The term “mobile information management” (MIM) has been used a lot in our space over the last few years, but what the heck does it actually mean? Since it refers to a concept and not a specific technology, it’s been used in many different ways. Still, it’s interesting to look at how different forms of MIM could come to be.
First, there are a few things we can clear up pretty easily:
Is mobile file syncing MIM?
A few years ago, sometimes mobile file syncing or mobile content management or any of the other technologies that fall under what Gartner is now calling “enterprise file sync and share” (EFSS) would occasionally be called “mobile information management” or “mobile data management.” I know about this because I did it too. But now that the EFSS market is much more well-defined, there’s no more confusion here.
What about the purest form of MIM?
Another way to define MIM is in a very strict, pure way. The logic goes something like this:
We have MDM technology for when we want to manage the whole device. Many MDM policies, especially with earlier iterations of MDM, treat everything on the device the same—no distinction between different types of information or work and personal stuff.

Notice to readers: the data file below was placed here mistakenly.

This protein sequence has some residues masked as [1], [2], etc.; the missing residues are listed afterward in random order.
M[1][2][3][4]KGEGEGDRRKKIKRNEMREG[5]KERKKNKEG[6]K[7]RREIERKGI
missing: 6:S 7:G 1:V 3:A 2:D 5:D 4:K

Next, we got mobile app management, which can shrink the scope of what IT controls down to the app level. We don’t have to worry about the entire device or users’ personal apps that may be on it—we just worry about managing work-related apps. People love this because it makes it easier to use the same device for work and personal.
Now taking that idea even further, a very narrow hypothetical definition of mobile information management could be to shrink the scope of corporate control all the way down to the data/information/file level itself. If our policy was attached to that level, then we could theoretically free our users to choose any app to do their job.
This sounds great, but unfortunately it’s impossible. Even if we’re somehow embedding our management policies down at the data/information/file/whatever level, the app that’s used to view or manipulate the data has to be able to interpret our policy, and we have to trust that it will do so faithfully.
A more practical definition of MIM
So it seems that our previous definition of MIM doesn’t work because the apps involved have to be a known entity. But let’s say we’re okay with that, and we use this definition instead: MIM can mean an app that’s smart enough to differentiate between different data sources, or can interpret policies and permissions that come with the data.
Imagine an app that knows that I shouldn’t be sharing confidential internal planning documents with anybody outside of my company, so it turns off sharing features. At the same time, if I use it to write down a recipe for pie, it will let me post it to Facebook with no problems. (Credit to Brian Katz for writing about this definition of MIM quite a while ago.)